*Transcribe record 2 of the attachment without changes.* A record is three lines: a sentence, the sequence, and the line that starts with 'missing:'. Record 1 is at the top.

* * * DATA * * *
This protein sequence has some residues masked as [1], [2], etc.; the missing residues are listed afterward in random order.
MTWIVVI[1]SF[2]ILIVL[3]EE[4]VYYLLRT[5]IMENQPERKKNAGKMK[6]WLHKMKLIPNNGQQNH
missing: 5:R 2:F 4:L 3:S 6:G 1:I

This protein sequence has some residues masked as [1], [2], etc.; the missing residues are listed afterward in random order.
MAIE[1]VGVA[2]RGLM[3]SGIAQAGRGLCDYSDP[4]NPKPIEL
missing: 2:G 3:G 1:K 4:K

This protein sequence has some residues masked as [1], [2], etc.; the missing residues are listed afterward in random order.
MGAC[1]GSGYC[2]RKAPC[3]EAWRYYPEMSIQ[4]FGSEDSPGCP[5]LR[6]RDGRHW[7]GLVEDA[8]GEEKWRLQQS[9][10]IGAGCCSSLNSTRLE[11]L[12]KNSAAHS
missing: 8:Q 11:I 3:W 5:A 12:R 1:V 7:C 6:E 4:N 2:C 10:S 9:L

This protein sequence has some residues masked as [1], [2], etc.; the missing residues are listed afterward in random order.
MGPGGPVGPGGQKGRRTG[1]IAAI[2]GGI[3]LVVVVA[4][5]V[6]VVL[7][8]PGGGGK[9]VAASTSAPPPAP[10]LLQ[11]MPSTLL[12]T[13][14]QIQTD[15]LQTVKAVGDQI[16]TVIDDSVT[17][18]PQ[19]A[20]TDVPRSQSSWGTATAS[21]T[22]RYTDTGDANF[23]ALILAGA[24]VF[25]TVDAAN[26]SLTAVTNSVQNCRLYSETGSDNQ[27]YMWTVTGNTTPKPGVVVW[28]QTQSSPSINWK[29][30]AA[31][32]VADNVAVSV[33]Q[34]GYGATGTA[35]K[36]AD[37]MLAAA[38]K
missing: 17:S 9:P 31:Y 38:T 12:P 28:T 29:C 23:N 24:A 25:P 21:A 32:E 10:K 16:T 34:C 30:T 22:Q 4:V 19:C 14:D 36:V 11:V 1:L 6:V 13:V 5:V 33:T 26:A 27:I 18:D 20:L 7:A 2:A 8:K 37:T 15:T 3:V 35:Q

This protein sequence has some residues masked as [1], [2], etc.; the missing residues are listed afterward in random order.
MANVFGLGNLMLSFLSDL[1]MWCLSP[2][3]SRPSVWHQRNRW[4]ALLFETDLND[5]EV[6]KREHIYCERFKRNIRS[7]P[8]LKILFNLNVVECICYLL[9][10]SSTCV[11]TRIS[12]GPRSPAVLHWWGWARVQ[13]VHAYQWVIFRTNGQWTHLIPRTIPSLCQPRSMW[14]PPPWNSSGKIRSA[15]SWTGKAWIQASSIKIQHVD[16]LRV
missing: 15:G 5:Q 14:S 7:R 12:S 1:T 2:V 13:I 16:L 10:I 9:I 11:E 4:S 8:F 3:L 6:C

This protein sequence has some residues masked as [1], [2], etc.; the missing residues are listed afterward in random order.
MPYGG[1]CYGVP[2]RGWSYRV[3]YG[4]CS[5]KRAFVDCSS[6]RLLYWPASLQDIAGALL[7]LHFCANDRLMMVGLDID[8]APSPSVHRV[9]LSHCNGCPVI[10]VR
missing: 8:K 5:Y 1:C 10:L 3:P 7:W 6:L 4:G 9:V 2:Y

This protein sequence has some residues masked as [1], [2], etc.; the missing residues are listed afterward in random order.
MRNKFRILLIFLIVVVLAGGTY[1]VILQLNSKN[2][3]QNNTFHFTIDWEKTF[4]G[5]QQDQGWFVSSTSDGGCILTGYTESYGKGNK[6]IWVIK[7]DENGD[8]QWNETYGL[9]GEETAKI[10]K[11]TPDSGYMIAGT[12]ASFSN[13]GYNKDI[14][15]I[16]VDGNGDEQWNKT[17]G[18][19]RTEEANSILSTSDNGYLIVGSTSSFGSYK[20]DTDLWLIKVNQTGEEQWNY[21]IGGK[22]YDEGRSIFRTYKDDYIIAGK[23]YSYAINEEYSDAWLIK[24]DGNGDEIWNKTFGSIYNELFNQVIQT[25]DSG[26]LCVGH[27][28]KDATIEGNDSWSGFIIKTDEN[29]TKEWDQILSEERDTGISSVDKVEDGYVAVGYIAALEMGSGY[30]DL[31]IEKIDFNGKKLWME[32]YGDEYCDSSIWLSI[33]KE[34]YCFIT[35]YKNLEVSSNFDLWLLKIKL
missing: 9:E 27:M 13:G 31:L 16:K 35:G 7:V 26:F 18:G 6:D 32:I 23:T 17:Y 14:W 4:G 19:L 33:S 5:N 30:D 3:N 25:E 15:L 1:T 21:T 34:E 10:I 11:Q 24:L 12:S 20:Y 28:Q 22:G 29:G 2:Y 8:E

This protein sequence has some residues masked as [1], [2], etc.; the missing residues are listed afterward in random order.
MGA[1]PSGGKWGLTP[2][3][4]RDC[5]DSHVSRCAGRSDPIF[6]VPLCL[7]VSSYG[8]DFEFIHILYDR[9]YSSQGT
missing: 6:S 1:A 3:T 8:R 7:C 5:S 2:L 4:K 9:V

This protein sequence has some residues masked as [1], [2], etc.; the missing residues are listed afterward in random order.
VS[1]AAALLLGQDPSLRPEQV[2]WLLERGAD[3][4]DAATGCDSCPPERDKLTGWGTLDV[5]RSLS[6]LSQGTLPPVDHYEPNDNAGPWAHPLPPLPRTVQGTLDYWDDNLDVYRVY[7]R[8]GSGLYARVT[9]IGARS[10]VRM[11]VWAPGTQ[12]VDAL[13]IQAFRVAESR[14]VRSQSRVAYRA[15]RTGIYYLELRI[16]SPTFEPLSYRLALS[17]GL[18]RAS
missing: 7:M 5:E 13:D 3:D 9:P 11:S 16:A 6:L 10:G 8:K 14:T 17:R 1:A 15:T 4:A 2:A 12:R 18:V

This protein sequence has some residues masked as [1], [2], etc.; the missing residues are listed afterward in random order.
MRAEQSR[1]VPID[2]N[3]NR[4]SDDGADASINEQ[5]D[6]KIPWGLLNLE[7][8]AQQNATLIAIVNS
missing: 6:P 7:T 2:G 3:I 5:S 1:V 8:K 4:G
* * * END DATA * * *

This protein sequence has some residues masked as [1], [2], etc.; the missing residues are listed afterward in random order.
MAIE[1]VGVA[2]RGLM[3]SGIAQAGRGLCDYSDP[4]NPKPIEL
missing: 2:G 3:G 1:K 4:K